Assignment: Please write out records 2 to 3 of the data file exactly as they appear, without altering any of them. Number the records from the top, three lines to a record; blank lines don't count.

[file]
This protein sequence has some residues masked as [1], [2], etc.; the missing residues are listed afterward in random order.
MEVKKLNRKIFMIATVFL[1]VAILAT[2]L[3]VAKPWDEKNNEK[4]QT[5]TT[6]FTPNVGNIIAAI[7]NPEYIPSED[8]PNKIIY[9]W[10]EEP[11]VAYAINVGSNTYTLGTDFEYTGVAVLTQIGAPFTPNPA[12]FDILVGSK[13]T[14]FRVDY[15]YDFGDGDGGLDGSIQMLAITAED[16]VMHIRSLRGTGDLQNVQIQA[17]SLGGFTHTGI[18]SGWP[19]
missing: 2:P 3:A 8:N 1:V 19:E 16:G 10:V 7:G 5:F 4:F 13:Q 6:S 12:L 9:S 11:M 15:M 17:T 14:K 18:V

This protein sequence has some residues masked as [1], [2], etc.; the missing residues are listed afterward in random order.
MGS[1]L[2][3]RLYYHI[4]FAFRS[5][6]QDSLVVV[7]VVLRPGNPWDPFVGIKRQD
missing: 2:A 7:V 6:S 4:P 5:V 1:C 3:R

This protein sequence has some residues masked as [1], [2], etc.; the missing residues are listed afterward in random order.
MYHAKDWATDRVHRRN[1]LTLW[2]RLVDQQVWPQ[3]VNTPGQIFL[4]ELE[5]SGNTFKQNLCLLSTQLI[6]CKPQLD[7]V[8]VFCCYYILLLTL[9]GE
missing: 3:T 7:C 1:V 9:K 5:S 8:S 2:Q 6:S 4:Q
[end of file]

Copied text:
This protein sequence has some residues masked as [1], [2], etc.; the missing residues are listed afterward in random order.
MGS[1]L[2][3]RLYYHI[4]FAFRS[5][6]QDSLVVV[7]VVLRPGNPWDPFVGIKRQD
missing: 2:A 7:V 6:S 4:P 5:V 1:C 3:R

This protein sequence has some residues masked as [1], [2], etc.; the missing residues are listed afterward in random order.
MYHAKDWATDRVHRRN[1]LTLW[2]RLVDQQVWPQ[3]VNTPGQIFL[4]ELE[5]SGNTFKQNLCLLSTQLI[6]CKPQLD[7]V[8]VFCCYYILLLTL[9]GE
missing: 3:T 7:C 1:V 9:K 5:S 8:S 2:Q 6:S 4:Q